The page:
Is it real? A software analyst who looked at the data for the Observer said the more than 14 GB of SQL data there “definitely passed the smell test.” The most sensitive data found appeared to put the company more at risk than its users, however.
Another security expert we spoke to predicted a bust on the hacker in short order, based on the dump. More on this to come.
The Observer is declining to post a link to the data.
What’s GamerGate’s take on Patreon?
I posted a series of questions to the community this morning about the hack.
Most of the responses I got to that question this morning on Reddit suggested the members of that forum are fine with Patreon’s service these days.
This reply from @hansschmittfree seemed to capture the widely held sentiment about the site today:
Some active GamerGate supporters use Patreon too, it’s not an inherently bad service. Video game journalists and certain game devs have used it repeatedly to support each other though, even though these journalists wrote about those devs without disclosing these connections. This is a conflict of interest in the eyes of many GamerGate supporters and certain members of SPJ [Edit: Society for Professional Journalists].
That said, it hasn’t always been quite so positive. Anywhere from a year to three months ago, it’s possible to find posts on /r/KotakuInAction that refer to Patreon as “hipster welfare.” See more about the origin of the term on Know Your Meme.
What happens when you post about GamerGate?
The Observer’s Innovation editor “met” with GamerGate last year, in the form of an AMA on the subreddit.
Even writing that the hack “may have been related to GamerGate” resulted in a barrage of hostile tweets far and away beyond the sort of response I get to stories on topics with much more impact on people’s lives. I had a long phone call today with a longtime organizer in the community. He explained that GamerGate frequently gets frustrated because it is characterized as a hostile group, despite the fact that many of the acts that are attributed to it are committed by third parties trolling the community.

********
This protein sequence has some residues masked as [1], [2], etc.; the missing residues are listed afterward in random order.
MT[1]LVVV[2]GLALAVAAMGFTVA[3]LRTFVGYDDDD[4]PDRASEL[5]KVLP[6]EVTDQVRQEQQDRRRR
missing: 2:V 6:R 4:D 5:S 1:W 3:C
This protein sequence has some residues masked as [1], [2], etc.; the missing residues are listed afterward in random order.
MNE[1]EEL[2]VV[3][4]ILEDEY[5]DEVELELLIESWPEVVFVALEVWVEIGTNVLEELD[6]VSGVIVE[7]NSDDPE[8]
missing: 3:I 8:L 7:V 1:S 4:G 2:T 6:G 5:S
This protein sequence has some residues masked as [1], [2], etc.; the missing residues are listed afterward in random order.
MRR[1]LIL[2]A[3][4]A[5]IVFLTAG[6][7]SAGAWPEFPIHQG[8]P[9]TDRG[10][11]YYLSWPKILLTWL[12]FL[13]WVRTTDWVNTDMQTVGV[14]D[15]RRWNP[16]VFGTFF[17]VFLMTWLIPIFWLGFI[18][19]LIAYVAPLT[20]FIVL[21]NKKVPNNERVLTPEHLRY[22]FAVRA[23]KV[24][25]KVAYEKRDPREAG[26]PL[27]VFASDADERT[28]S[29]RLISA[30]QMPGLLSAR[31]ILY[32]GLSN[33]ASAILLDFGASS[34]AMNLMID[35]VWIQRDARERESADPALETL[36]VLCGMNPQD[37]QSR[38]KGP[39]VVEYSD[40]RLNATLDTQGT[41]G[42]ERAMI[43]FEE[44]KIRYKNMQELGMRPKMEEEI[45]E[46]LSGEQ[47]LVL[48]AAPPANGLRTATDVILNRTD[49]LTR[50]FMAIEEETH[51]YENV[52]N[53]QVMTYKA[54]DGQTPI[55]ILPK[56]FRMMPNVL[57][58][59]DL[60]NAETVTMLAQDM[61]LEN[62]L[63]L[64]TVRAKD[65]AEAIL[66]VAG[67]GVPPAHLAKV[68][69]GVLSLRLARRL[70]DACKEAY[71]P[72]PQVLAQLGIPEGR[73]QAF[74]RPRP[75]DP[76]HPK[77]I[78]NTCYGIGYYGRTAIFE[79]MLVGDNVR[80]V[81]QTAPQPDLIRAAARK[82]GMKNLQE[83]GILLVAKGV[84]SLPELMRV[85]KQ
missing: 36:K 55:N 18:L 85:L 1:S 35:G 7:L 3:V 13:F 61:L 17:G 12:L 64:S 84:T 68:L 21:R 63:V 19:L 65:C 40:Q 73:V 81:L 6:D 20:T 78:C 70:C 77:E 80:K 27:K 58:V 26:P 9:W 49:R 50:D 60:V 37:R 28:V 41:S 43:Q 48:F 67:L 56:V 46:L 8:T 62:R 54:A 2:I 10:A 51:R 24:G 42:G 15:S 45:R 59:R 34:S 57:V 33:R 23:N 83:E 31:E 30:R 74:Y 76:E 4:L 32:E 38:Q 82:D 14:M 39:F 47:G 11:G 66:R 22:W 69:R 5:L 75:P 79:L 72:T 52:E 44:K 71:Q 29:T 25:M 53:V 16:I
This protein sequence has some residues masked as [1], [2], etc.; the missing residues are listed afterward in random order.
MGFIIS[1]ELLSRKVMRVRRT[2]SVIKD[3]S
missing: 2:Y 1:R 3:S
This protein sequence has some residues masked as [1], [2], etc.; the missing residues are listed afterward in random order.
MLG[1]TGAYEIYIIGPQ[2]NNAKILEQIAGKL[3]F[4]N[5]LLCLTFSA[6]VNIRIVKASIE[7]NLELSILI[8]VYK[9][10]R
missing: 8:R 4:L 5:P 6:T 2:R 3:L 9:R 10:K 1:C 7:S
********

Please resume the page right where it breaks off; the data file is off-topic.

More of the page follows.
Yet it’s not hard to understand why journalists are willing to believe that some portion of GamerGate might be willing to commit serious hacks or dangerous pranks, when so many members of the community are ready to pile on with hostile messages whenever GamerGate is criticized. The sheer volume of the anger the community is willing to express is itself a form of harassment.
For context, my Twitter feed generates about 3,000 impressions on a normal day (as in, each time Twitter prints one on a screen somewhere). Today, I’ve broken 35,000 impressions, and it’s not people who came to wish me a belated happy birthday.
My interlocutor told me GamerGate was motivating because space for unmediated commenting on websites is vanishing. It’s not hard to understand why websites would be reluctant to keep conversations completely open in light of semi-organized mobs like GamerGate. GamerGate comments in such a mass that even if all any of its members said was “have a nice day,” it would feel threatening to some writers and alienating to other readers who want to participate with other perspectives.
I received a few tweets today that had nothing to do with GamerGate, but I’d be hard pressed to find them again in the morass of my notifications feed. If that’s what forums have become, then they might as well be shut down.
Was Vince a GamerGater?
The hardest part of changing the world is harmonizing allies.
He was probably just a troll who knows how to hack, but GamerGate needs to take some responsibility for trolls in its orbit. Vilifying, reporting and even doxxing trolls will never end GamerGate-related trolling, because GamerGate gives the trolls their food. Trolls feed on reaction, and GamerGate’s main tactic is advocacy-by-mob.
So whether or not the trolls are truly a part of the GamerGate community, its behavior feeds trolls.
Was the GamerGate hack approved of by the average supporter? No, at least not the ones on Reddit. But, was the hack GamerGate-related? In my view, yes, it was.